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Another study has evaluated different parameters and techniques in asthmatic patients already receiving non-extrafine ICS (dry powder inhaler [DPI]-budesonide and/or DPI-fluticasone) who were then switched to an extrafine formulation (HFA-BDP) (65). Although different formulations of different compounds were compared, the data suggested that extrafine formulations could modulate functional and inflammatory abnormalities of the distal lung that are not adequately controlled by non-extrafine formulations in asthmatic patients. Further studies in this direction are needed.

The distal lung in COPD

  1. Top of page
  2. Abstract
  3. Methods to evaluate the distal lung: functional parameters, biomarkers and imaging
  4. The distal lung in asthma
  5. The distal lung in COPD
  6. Open questions on distal airway involvement in asthma and COPD and future directions
  7. Conclusions
  8. Acknowledgment
  9. Disclosure of funding
  10. Conflicts of interest
  11. References

Pathological findings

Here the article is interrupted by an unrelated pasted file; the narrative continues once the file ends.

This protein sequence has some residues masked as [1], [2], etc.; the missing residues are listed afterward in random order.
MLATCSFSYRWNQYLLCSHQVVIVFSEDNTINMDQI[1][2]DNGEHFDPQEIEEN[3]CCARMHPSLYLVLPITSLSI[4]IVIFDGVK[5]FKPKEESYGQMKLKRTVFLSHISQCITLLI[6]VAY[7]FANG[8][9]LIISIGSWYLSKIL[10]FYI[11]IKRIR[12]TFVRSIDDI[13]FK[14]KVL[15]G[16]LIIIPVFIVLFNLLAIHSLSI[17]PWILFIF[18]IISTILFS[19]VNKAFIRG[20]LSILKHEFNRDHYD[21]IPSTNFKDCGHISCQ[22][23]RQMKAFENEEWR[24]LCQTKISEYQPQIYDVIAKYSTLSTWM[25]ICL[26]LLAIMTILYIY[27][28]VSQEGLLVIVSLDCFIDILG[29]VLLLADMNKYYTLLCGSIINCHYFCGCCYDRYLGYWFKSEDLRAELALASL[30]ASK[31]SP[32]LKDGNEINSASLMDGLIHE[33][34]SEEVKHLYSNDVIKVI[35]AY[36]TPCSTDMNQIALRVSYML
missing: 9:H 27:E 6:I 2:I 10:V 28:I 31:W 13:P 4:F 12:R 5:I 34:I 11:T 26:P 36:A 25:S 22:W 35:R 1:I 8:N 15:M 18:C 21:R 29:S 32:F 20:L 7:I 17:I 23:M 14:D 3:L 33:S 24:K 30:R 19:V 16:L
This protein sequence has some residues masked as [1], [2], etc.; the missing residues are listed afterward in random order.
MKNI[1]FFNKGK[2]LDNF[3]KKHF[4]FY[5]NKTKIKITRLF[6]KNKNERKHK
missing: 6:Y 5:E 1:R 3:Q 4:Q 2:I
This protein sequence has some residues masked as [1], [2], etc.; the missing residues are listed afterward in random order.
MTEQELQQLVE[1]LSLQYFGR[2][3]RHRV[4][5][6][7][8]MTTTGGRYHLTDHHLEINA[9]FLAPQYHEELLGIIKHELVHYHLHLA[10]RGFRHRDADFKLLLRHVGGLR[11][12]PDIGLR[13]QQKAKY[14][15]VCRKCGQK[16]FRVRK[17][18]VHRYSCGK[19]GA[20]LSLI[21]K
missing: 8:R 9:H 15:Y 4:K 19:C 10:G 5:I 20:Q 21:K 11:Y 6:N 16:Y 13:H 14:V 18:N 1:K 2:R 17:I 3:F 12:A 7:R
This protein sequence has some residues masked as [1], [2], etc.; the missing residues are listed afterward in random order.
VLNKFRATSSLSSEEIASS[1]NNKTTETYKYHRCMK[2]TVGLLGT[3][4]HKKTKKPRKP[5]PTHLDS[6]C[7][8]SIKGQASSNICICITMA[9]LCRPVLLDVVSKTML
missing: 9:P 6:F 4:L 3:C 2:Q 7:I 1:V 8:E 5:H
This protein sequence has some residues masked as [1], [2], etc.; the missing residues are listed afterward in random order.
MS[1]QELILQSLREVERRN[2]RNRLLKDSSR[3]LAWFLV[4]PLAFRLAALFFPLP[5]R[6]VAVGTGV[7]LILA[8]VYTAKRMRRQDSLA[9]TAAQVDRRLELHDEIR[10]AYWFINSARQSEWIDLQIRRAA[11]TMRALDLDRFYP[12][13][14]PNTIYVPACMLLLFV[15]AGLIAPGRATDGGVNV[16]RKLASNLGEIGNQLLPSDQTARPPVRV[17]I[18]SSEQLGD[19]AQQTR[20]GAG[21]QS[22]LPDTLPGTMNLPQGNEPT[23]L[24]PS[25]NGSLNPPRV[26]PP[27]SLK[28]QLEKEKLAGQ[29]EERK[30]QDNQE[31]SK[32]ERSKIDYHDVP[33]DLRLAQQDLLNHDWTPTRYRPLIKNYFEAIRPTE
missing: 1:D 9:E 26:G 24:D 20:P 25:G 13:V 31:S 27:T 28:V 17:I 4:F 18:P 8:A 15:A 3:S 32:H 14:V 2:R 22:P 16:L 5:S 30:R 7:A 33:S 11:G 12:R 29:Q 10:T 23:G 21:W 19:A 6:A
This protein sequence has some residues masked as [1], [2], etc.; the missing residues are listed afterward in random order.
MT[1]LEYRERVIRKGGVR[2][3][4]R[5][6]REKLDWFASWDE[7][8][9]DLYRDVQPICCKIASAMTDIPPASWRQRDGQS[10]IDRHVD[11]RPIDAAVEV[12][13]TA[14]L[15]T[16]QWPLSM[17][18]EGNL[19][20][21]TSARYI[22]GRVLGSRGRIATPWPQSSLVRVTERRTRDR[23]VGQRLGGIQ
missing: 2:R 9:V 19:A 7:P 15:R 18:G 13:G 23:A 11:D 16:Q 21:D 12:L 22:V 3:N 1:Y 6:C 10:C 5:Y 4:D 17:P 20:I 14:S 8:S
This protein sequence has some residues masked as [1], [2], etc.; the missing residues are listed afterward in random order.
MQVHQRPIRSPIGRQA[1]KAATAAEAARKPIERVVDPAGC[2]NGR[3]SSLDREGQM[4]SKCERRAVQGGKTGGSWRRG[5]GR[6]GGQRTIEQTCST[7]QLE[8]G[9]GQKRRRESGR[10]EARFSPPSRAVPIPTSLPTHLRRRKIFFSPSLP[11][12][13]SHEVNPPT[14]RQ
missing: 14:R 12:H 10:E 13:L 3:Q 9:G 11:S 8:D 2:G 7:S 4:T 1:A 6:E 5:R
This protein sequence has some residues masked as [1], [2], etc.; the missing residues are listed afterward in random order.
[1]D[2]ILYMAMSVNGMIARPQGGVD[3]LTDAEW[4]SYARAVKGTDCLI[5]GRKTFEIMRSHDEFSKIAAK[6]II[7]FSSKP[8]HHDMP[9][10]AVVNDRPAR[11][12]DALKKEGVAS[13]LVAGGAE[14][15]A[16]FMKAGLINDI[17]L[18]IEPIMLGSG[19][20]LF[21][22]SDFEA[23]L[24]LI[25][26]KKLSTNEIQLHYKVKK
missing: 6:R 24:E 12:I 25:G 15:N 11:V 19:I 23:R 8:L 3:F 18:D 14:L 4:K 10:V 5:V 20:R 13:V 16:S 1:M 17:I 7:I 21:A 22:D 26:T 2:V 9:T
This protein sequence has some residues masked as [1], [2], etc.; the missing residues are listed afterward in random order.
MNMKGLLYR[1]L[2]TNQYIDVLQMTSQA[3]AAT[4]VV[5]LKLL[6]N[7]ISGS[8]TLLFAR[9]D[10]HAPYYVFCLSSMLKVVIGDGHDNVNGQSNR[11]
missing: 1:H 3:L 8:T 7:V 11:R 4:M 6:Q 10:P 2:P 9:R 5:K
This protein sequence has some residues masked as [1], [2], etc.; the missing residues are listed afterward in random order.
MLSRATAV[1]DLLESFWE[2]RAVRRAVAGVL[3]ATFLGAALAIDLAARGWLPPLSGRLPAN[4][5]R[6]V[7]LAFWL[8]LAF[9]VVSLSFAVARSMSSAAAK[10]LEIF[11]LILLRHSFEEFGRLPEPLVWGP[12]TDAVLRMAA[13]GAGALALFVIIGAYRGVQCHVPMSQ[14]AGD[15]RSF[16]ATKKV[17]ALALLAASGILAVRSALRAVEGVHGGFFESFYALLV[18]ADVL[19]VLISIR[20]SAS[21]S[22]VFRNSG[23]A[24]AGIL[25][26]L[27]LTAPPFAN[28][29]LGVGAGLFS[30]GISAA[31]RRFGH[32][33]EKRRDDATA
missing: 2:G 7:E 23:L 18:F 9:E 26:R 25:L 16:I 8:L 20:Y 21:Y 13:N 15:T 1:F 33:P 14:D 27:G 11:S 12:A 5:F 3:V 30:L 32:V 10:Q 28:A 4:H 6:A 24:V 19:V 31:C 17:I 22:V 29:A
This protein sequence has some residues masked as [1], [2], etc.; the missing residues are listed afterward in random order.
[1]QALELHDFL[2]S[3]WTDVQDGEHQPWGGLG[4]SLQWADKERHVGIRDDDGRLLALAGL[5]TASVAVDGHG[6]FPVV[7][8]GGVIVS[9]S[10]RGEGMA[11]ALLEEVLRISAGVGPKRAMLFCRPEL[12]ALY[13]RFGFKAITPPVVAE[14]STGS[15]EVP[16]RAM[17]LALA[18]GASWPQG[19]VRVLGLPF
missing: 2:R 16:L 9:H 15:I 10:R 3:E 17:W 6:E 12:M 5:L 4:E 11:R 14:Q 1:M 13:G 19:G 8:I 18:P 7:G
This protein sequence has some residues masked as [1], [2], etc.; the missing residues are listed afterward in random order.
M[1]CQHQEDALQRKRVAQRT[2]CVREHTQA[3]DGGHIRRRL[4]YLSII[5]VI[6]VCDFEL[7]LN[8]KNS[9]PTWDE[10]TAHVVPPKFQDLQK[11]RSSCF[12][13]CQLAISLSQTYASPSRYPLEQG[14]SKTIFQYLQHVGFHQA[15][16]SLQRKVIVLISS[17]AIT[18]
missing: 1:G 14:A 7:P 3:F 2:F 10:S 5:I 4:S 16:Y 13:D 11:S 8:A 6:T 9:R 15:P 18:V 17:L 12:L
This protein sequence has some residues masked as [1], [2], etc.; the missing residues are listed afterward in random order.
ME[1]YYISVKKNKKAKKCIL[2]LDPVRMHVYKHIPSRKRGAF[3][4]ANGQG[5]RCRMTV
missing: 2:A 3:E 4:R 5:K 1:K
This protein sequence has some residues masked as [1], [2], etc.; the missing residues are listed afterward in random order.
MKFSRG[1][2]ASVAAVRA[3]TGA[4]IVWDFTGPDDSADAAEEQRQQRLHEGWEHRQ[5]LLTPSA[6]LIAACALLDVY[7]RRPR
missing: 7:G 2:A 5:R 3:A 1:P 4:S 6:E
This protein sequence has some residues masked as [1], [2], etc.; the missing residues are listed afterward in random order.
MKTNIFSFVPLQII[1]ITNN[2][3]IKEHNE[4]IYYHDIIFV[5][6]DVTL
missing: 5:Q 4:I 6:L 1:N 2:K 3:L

COPD is the most common chronic inflammatory disease of the airways. It is characterized by persistent and mainly progressive airflow limitation, and by co-morbid extra-pulmonary conditions that significantly contribute to the increased severity and mortality of the disease (2). A chronic inflammatory infiltrate is present in both the central and peripheral airways of patients with COPD. CD8+ T cells are not only present in the central and peripheral airways and in lung parenchyma, but the number of CD8+ T cells in the distal airways negatively correlates with airflow obstruction in patients with COPD (66), suggesting that they play a key role in the pathogenesis of COPD (70).

From a pathological point of view, COPD is characterized by two distinct and frequently coexisting aspects: small airway abnormalities and parenchymal destruction (emphysema) (67) (Fig. 4). These lesions, leading to bronchial lumen occlusion (small airway abnormalities) and/or causing decreased elastic recoil (parenchymal destruction), are not only associated with airflow limitation in COPD, but are also considered major contributors to lung function decline. Indeed, there is growing recognition that increased resistance in the small airways plays a greater role in airflow limitation in COPD than decreased elastic recoil as a result of emphysema (68). Additionally, there are strong correlations between lung function, airway wall area, the degree of luminal occlusion and the inflammatory infiltrate in the small airways of patients with COPD (4). Notably, a positive correlation between the severity of COPD and the number of lymphoid follicles in the small airways has also been observed (4) (Fig. 4). This suggests that an abnormal adaptive immune response, possibly because of pathogenic or non-self antigenic exposure, occurs in the small airways of patients with COPD, and that this event has pathogenetic implications (69).